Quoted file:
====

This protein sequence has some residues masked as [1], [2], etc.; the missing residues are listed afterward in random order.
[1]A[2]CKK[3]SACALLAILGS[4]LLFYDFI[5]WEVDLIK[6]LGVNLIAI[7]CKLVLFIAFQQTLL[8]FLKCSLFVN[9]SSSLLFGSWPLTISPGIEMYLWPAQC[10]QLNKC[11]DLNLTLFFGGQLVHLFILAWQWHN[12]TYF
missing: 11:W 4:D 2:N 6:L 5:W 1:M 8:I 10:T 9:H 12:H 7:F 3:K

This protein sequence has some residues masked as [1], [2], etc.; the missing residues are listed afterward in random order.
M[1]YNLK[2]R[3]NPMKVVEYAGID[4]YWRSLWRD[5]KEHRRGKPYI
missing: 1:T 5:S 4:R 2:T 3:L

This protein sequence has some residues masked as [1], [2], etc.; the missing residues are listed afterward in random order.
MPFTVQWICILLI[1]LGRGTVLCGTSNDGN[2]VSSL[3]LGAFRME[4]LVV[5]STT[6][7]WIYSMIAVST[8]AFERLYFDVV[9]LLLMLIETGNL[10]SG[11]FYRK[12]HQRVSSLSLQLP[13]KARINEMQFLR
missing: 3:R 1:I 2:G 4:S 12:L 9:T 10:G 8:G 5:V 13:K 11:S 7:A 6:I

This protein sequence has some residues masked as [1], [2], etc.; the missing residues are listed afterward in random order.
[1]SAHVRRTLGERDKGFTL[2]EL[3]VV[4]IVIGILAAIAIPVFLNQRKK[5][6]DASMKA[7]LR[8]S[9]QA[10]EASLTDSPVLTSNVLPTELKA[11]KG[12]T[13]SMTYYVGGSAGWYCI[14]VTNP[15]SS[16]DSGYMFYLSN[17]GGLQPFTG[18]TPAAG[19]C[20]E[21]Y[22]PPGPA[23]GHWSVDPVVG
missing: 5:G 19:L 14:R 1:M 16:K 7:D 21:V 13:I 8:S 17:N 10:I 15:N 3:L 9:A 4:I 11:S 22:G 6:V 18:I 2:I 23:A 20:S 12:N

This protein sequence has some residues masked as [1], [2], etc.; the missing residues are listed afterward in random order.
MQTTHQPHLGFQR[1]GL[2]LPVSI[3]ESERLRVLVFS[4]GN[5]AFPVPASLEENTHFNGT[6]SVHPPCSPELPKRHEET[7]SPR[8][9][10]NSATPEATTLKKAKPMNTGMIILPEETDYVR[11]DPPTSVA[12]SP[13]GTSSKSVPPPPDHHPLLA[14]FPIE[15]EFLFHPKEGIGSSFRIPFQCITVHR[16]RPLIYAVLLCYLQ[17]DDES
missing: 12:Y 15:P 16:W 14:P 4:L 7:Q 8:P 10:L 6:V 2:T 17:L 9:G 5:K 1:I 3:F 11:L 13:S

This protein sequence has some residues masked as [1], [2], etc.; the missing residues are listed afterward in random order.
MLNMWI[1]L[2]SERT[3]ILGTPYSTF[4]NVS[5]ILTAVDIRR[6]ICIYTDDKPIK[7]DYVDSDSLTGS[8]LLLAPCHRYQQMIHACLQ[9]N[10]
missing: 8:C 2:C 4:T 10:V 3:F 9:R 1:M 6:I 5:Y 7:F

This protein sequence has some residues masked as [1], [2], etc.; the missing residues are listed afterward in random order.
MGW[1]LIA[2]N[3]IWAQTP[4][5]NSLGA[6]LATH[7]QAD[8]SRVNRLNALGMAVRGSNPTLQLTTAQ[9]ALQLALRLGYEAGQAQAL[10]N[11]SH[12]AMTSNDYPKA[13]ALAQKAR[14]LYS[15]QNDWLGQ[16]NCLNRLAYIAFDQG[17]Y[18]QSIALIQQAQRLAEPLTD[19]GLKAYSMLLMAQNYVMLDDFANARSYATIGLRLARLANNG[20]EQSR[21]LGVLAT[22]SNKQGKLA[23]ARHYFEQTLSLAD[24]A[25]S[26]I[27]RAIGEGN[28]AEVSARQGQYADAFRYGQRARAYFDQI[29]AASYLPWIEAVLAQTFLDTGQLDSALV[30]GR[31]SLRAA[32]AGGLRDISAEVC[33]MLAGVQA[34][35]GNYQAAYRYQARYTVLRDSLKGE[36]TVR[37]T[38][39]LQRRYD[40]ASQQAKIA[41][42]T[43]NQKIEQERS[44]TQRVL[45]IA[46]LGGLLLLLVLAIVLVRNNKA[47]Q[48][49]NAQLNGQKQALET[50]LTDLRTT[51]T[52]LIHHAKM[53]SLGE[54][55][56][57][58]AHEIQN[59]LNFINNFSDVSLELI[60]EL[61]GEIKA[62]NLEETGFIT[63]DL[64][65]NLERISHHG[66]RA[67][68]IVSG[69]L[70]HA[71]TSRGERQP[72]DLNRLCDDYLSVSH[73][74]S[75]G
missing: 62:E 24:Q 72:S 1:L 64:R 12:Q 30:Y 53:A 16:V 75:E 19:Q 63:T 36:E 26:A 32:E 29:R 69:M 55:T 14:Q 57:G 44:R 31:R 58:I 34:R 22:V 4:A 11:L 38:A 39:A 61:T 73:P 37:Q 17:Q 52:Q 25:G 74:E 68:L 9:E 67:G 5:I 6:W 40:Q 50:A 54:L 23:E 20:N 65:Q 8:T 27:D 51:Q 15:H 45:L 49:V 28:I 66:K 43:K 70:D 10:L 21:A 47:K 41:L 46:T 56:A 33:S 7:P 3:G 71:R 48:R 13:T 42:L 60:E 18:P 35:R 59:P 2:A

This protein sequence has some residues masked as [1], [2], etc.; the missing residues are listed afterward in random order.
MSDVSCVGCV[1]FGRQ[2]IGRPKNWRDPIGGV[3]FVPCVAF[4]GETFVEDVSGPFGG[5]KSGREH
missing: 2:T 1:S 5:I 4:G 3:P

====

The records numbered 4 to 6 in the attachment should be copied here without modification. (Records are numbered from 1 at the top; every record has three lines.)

This protein sequence has some residues masked as [1], [2], etc.; the missing residues are listed afterward in random order.
[1]SAHVRRTLGERDKGFTL[2]EL[3]VV[4]IVIGILAAIAIPVFLNQRKK[5][6]DASMKA[7]LR[8]S[9]QA[10]EASLTDSPVLTSNVLPTELKA[11]KG[12]T[13]SMTYYVGGSAGWYCI[14]VTNP[15]SS[16]DSGYMFYLSN[17]GGLQPFTG[18]TPAAG[19]C[20]E[21]Y[22]PPGPA[23]GHWSVDPVVG
missing: 5:G 19:L 14:R 1:M 16:K 7:D 21:V 13:I 8:S 17:N 10:I 15:N 3:L 9:A 4:I 11:S 22:G 6:V 18:I 2:I 23:A 20:S 12:N

This protein sequence has some residues masked as [1], [2], etc.; the missing residues are listed afterward in random order.
MQTTHQPHLGFQR[1]GL[2]LPVSI[3]ESERLRVLVFS[4]GN[5]AFPVPASLEENTHFNGT[6]SVHPPCSPELPKRHEET[7]SPR[8][9][10]NSATPEATTLKKAKPMNTGMIILPEETDYVR[11]DPPTSVA[12]SP[13]GTSSKSVPPPPDHHPLLA[14]FPIE[15]EFLFHPKEGIGSSFRIPFQCITVHR[16]RPLIYAVLLCYLQ[17]DDES
missing: 12:Y 15:P 16:W 14:P 4:L 7:Q 8:P 10:L 6:V 2:T 17:L 9:G 5:K 1:I 3:F 11:L 13:S

This protein sequence has some residues masked as [1], [2], etc.; the missing residues are listed afterward in random order.
MLNMWI[1]L[2]SERT[3]ILGTPYSTF[4]NVS[5]ILTAVDIRR[6]ICIYTDDKPIK[7]DYVDSDSLTGS[8]LLLAPCHRYQQMIHACLQ[9]N[10]
missing: 8:C 2:C 4:T 10:V 3:F 9:R 1:M 6:I 5:Y 7:F